The crescent-shaped casing 9 is then prepared for shaping to approximately tire form by button-holing7 it around a sealing-ring 10, having its sides undercut or beveled to rightly position the beaded margins when brought thereagainst. Or, the sealing-ring 10 may have formed a removable part of the building-drum and been already so located` as disclosed in Patent No. 1,470,889, dated October 16, 1923. The beaded portions, or margins of the band, indicated as a whole at 11, are then moved towards one another by oppositely advancing thereagainst annular abutment, or pusher, members 12, of any suitable shape in cross-section, preferably as shown in the drawings. Because of the initial crescent shape of the band 9, the abutment members 12 first engage with the toes of the beaded portions l1 and turn the bead gradually from the position shown in Fig. 3 to that shown in Fig. 4. After the beaded portions 11 have been more or less turned as shown, further approach of the abutments 12 brings them into engagement with more and more of the side walls of the casing and progressively, thecentral portion of the casing is enlarged in girth and diminished in width by an outward rolling or annular folding from its margins towards its center. When the abutment members 12 have been approached, as far as they can be, the band 9 has been transformed to approximately tire shape and its beaded portions 11 pressed against the sealing device 10, whose undercut side walls 13 are preferably machined off at the angle and in the relation it is desired to cure the beaded portions 11, as indicated in the drawings. Preferably, the surfaces 13 of the sealing-ring and the inner faces of the beaded portions 11 are covered with cement. A gum sealing-strip, indicated at 14 in Fig. 1, may be, and is desirably, built into Fig.' 3, preferably divided, as indicated at 17, i
to accommodate a sealing-ring 10, if the latter is tov be employed for any purpose, such as curing. The cylindrical guiding support 16 may be arranged with its axis vertical or horizontal, as desired, and may be of any convenient mechanical construction.
In Figs. 6 and 7 ofthe drawings, there is illustrated apparatus that may be used with facility ineffecting the shaping of the casing to tire form and this will now be described in detail. The apparatus illustrated consists of a base 20, from the periphery of which rise upright stanchions 21, whose upper ends are rigidly secured to a ring 22, the stanchions 21 serving as guides for the apertures 23 in the ianged head 24 ofa cylinder 25 that is bored out at its opposite ends, as indicated at 26 and 27, to reciprocate upon a rod 28 fastened at its lower end, as indicated at 29, to the base 20. In a suitable position upon the rod 28 is rigidly fastened a stationary piston 30. Fluid, such as air or water under pressure, is adapted to be supplied through the line 31 and valve 32 to ports 33 and 34 in opposite ends of the cylinder, and thereby the cylinder 25 with its enlarged' head `24 is reciprocated up and down.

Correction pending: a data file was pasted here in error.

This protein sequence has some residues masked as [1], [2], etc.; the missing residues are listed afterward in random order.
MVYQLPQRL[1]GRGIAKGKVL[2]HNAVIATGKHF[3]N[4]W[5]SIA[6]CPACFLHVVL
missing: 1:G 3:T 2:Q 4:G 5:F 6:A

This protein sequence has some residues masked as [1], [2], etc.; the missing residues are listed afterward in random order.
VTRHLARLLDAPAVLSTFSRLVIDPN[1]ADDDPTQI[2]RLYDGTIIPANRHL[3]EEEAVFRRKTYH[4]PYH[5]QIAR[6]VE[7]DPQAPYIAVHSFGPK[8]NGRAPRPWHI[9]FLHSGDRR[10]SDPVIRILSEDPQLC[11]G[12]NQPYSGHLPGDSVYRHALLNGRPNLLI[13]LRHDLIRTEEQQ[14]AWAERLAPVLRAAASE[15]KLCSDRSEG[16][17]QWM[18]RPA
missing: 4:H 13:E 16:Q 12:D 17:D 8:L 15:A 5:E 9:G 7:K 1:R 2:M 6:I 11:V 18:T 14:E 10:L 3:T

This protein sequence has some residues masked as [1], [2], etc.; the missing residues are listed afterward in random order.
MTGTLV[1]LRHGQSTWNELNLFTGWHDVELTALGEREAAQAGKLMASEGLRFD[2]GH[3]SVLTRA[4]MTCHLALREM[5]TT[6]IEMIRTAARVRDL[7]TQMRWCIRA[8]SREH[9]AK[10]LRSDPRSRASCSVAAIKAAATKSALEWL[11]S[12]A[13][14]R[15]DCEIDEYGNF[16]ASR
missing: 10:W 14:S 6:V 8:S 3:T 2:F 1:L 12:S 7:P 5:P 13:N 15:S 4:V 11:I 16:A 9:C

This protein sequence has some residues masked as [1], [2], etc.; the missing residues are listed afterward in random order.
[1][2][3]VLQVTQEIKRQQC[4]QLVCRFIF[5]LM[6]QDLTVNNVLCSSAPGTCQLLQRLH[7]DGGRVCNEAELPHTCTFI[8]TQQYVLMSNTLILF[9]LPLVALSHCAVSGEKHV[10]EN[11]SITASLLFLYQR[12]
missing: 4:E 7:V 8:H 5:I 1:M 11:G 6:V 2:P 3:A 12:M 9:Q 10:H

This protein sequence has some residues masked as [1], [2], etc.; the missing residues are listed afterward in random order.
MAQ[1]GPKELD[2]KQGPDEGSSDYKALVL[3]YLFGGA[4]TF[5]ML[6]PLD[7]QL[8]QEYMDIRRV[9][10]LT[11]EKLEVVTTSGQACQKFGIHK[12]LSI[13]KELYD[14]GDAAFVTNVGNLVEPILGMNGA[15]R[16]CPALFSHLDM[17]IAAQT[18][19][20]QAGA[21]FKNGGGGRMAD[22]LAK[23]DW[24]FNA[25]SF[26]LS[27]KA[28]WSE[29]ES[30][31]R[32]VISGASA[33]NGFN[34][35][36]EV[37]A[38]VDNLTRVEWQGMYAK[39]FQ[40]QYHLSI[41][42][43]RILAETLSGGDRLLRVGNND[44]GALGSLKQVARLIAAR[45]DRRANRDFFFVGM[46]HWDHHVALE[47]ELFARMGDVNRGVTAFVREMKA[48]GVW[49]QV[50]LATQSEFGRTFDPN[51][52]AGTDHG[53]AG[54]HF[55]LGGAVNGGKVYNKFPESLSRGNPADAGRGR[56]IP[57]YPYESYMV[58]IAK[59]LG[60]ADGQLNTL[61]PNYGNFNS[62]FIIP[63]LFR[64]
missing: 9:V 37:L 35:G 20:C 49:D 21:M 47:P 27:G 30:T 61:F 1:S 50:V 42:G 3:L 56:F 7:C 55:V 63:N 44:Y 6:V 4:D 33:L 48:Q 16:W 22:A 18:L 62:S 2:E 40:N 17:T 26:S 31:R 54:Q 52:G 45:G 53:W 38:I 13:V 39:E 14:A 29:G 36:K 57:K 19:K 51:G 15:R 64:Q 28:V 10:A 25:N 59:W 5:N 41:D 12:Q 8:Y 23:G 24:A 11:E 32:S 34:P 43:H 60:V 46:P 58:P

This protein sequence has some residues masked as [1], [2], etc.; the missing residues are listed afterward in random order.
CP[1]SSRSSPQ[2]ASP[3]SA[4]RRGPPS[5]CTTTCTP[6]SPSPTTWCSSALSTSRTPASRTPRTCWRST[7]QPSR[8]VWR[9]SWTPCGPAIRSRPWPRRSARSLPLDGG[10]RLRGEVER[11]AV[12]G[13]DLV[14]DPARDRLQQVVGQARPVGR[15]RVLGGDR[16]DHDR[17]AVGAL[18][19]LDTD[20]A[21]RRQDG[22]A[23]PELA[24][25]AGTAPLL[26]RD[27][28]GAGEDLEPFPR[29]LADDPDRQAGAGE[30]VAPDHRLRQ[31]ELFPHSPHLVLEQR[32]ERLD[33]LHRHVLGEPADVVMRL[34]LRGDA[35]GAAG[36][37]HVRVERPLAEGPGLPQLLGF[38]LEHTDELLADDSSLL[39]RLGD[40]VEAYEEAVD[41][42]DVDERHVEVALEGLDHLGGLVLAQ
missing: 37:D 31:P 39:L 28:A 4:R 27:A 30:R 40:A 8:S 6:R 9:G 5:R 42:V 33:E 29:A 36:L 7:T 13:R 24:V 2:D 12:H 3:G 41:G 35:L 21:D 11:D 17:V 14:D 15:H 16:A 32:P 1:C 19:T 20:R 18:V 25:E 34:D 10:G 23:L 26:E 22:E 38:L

To the reciprocable head 24, a more or less cylindrical drum is adapted to be fastened; This drum is preferably made with a lower portion 35 intermediately bent inwardly, as at 36, to provide what maybe termed a button-holing channel, indicated at 37, the
' lower' portion 35 being adapted to be secured by a species of bayonet-slot construction, indicated at 38, to the head 24, and with a removable upper portion 39, which is adapted to bef' detachedly secured to the lower portion 35, for this latter purpose being provided with any suitable number of angulated slots 40, taking or receiving pins 41 projecting inwardly from the upper edge of the lower portion 35. The sealing-ring 10 is provided with pins 42 which are adapted to rest in slots 43 in the upper edge of the lower drum 35, and slots 44, of relatively great length are provided in the upper drum section 39 to allow the latter to be advanced toward the sealing-ring 10, as indicated in dotted lines in Fig. 6. The valve stem 10 serves as one of the ring-supporting pins. p y
The side plates or pusher rings are formed in the apparatus shown in Fig. 6, the one, as at 45, integral with the upper drum section 39, and the other, as at 46, laid upon the stanchion head 22 with its depending gib 47 l to hold it in concentric relation with its mate. These pusher members 45 and 46 are similar in contour to those illustrated in Fig. 3 of the drawings and operate upon the beaded portions of the casing 9 inmuch the same way.